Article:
Thus, a wire bond is made from the bond pad 20 c to one end of the trace 24 a. A wire bond is then made from the other end of the trace 24 a to the leadfinger 22 b. A wire bond may also be made from the bond pad 20 b to the leadfinger 22 b. In this way, two different bond pads, which are widely spaced apart, may be connected to the same leadfinger.
Referring next to FIG. 4, a package 44 includes a pair of bond pads 18 b and 18 c on a chip 14. The bond pads 18 b and 18 c may be coupled to the same leadfinger 22 b on a chip 16 using a tape 32 with an L-shaped trace 24 b. One end of the longer arm of the trace 24 b may be wirebonded to the bond pad 18 b. The other end of the longer arm of the trace may be wirebonded to the bond pad 18 c. The short arm of the L-shaped trace 24 b may be wirebonded directly to the leadfinger 22 b. Similarly, the bond pad 20 a on the chip 16 may be wirebonded to the trace 22 b. In this case, three different wire bond bond pads on two different chips may be coupled to the same trace 22 b. Thus, by custom designing the trace 24 on the tape 32, a variety of interconnection arrangements are possible.
Referring now to FIG. 5, still another embodiment of the present invention includes an adhesive tape 32 b secured for example to a die 16. The embodiment shown in FIG. 5 is applicable to tape secured to one die as illustrated in FIG. 3 and tape secured across two dice as illustrated in FIGS. 1, 2 and 4.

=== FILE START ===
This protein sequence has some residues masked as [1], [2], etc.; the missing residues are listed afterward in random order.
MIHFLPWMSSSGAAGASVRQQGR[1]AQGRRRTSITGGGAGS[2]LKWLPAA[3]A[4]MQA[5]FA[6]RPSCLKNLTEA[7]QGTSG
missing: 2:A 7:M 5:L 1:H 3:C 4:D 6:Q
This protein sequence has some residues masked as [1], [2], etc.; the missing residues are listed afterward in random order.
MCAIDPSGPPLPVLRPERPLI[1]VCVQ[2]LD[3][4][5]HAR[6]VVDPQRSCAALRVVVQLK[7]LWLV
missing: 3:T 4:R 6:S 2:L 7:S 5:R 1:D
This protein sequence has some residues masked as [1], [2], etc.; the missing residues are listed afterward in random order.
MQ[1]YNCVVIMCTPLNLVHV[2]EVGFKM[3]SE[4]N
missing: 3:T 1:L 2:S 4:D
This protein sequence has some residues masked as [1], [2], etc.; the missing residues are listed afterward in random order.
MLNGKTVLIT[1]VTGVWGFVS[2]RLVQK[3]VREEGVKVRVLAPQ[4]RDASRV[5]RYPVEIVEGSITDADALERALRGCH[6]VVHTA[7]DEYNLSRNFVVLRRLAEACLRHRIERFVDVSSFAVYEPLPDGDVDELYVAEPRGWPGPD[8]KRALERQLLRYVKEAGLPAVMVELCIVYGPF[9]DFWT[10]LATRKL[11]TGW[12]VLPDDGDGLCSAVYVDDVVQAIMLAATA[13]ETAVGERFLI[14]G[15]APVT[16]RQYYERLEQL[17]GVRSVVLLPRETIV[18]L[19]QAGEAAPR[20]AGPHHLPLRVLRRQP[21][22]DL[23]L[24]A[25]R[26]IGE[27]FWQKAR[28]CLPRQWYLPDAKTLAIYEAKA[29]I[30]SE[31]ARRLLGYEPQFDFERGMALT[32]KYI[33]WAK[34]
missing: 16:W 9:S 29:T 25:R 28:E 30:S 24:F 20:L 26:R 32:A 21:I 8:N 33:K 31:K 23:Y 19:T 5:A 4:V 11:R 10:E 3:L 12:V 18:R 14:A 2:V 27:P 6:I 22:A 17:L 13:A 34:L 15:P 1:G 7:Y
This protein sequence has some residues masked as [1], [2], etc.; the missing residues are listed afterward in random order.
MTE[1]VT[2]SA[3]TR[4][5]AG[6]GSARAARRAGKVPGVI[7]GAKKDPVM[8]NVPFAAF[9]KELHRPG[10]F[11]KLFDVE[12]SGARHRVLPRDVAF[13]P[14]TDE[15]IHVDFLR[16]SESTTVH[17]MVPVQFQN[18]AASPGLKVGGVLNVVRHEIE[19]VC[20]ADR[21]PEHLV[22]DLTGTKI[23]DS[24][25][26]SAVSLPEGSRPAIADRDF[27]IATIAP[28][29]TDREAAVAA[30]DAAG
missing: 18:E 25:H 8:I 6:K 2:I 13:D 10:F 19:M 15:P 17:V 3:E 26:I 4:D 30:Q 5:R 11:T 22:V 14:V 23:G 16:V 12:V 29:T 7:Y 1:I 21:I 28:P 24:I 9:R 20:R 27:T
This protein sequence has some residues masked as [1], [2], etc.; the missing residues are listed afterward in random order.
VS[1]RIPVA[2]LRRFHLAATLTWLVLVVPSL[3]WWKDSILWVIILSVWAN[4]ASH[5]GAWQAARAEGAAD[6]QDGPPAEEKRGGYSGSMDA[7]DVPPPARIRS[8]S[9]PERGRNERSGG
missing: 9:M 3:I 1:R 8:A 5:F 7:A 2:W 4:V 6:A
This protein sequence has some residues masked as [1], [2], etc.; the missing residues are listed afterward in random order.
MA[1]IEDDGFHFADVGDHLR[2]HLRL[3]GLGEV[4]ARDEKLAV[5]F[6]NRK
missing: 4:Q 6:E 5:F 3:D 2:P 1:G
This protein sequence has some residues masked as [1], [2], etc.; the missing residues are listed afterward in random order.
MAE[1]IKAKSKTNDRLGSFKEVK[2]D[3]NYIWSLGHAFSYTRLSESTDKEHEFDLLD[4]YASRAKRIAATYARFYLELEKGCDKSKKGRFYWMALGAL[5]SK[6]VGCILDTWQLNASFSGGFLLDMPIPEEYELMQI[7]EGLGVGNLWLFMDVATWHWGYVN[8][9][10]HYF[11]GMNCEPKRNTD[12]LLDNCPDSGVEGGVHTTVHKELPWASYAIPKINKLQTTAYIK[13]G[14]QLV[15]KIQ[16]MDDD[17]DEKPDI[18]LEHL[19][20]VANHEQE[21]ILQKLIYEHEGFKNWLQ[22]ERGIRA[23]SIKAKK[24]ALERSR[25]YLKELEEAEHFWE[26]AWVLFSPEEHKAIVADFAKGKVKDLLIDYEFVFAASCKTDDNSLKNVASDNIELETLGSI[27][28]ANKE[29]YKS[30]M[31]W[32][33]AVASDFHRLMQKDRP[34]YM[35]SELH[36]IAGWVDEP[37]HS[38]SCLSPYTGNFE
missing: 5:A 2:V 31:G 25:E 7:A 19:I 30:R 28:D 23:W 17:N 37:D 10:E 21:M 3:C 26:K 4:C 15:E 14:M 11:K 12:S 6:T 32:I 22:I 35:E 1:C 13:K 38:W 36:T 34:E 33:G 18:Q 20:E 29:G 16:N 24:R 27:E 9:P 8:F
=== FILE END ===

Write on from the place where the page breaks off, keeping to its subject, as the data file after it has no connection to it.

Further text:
The tape 32 b may be pre-attached to leadfingers 22. The tape 32 b includes a tape core 42 covered by a conductive trace 24 c which may extend along the entire length of the tape 32 a. An insulator 44 may be disposed along two opposed longitudinally displaced edges. Thus, a window 43 is defined immediately between the longitudinal end portions which may be covered by the insulator 44. The insulator 44 may be covered by an adhesive material 46. The adhesive material 46 may be the same as the adhesive at the joint 48 formed by the tape 32 b. Conventional adhesives used for lead-on-chip (LOC) tape may be utilized for this function.
Thus, the tape 32 b may be pre-taped to the leadfingers 32. The tape 32 b may then be applied using the adhesive 48 to the surface of one or more dice 16. Preferably, the tape runs longitudinally along the length of the die 16. This enables free access from either side in the latitudinal direction to bond pads along the die. For reference, in FIG. 1, the longitudinal direction would be up and down on the page.
With the embodiment shown in FIG. 5, the tape 32 b may be pre-attached to an interposer such as a leadframe 22 without concern for shorting to the leadframe 22. Namely, the insulator 46 prevents shorting of the trace 24 c to the leadframe fingers 22. Thus, in some instances, the tape 32 b, shown in FIG. 5, may be more easily applied as a composite unit including a leadframe with the tape pre-attached. Moreover, the tape may not only provide the interconnection function described above, but may also function to secure the leadframe to one or more dice.
The tape 32 b may be used in the same fashion as the tape 32. It may act as a bridge, for example, to allow wire bonds to extend from a bond pad to the conductive trace 24 c and from the conductive trace 24 c to a leadfinger.
While the present invention has been described with respect to a limited number of embodiments, those skilled in the art will appreciate numerous modifications and variations therefrom. It is intended that the appended claims cover all such modifications and variations as fall within the true spirit and scope of this present invention.